Plasma and ear tissue concentrations of enrofloxacin and its metabolite ciprofloxacin in dogs with chronic end-stage otitis externa after intravenous administration of enrofloxacin
The purpose of this study was to measure the concentrations of enrofloxacin and its metabolite ciprofloxacin following intravenous administration of enrofloxacin in the plasma and ear tissue of dogs with chronic end-stage otitis undergoing a total ear canal ablation and lateral bulla osteotomy. The goals were to determine the relationship between the dose of enrofloxacin and the concentrations of enrofloxacin and ciprofloxacin, and determine appropriate doses of enrofloxacin for treatment of chronic otitis externa and media. Thirty dogs were randomized to an enrofloxacin-treatment group (5, 10, 15 or 20 mg kg−1) or control group (no enrofloxacin). After surgical removal, ear tissue samples (skin, vertical ear canal, horizontal ear canal, middle ear) and a blood sample were collected. Concentrations of enrofloxacin and ciprofloxacin in the plasma and ear tissue were measured by high performance liquid chromatography. Repeated measures models were applied to log-transformed data to assess dosing trends and Pearson correlations were calculated to assess concentration associations. Ear tissue concentrations of enrofloxacin and ciprofloxacin were significantly (P < 0.05) higher than plasma concentrations. Each 5 mg kg−1 increase in the dose of enrofloxacin resulted in a 72% and 37% increase in enrofloxacin and ciprofloxacin concentrations, respectively. For bacteria with an minimal inhibitory concentration of 0.12–0.15 or less, 0.19–0.24, 0.31–0.39 and 0.51–0.64 µg mL−1, enrofloxacin should be dosed at 5, 10, 15 and 20 mg kg−1, respectively. Treatment with enrofloxacin would not be recommended for a bacterial organism intermediate or resistant in susceptibility to enrofloxacin since appropriate levels of enrofloxacin would not be attained.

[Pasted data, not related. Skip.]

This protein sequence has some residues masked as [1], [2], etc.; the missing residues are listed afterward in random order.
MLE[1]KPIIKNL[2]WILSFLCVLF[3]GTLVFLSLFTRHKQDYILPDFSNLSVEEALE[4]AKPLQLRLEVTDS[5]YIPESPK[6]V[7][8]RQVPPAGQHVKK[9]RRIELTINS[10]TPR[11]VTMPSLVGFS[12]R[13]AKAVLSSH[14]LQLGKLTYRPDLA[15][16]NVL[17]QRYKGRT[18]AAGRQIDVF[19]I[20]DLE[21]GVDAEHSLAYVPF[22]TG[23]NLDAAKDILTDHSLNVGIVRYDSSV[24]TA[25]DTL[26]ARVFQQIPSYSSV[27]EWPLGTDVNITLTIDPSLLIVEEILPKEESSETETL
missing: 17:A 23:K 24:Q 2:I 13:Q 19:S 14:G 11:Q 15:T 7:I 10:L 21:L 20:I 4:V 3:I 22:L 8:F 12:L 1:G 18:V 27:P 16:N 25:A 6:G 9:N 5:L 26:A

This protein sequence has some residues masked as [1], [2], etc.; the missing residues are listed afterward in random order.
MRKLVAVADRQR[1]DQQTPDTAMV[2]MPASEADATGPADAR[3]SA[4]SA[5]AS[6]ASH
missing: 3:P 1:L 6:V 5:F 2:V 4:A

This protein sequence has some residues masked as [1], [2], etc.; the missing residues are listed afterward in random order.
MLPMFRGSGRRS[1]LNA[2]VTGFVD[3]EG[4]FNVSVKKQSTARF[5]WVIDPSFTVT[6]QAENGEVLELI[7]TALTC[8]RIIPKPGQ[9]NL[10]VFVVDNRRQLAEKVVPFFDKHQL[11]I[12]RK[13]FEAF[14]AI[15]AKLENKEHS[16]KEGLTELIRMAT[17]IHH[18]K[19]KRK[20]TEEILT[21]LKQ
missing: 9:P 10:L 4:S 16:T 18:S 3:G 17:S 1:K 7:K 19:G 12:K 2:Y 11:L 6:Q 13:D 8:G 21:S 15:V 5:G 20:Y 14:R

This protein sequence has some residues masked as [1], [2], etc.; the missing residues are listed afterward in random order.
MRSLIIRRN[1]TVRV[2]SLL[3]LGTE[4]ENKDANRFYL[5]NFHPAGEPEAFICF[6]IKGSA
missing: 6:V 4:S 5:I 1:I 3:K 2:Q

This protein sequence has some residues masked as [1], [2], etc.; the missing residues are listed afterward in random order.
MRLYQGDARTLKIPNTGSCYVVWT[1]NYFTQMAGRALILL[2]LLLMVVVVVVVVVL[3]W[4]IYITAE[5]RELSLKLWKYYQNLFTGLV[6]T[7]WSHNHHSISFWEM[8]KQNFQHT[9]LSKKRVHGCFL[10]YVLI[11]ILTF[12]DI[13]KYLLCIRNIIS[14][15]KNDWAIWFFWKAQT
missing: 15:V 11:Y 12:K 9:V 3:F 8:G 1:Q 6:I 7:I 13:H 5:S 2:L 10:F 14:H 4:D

Document Type: Research Article
Affiliations: 1: Department of Veterinary Clinical Sciences, College of Veterinary Medicine, The Ohio State University, Columbus, Ohio, USA 2: Department of Molecular Biomedical Sciences, College of Veterinary Medicine, North Carolina State University, Raleigh, North Carolina, USA 3: IVX Animal Health, Inc., 4629 Easton Road, St. Joseph, Missouri, USA 4: Department of Veterinary Clinical Sciences, James Voss Veterinary Teaching Hospital, Colorado State University, Fort Collins, Colorado, USA 5: Center for Biostatistics, The Ohio State University, Columbus, Ohio, USA
Publication date: 01 February 2009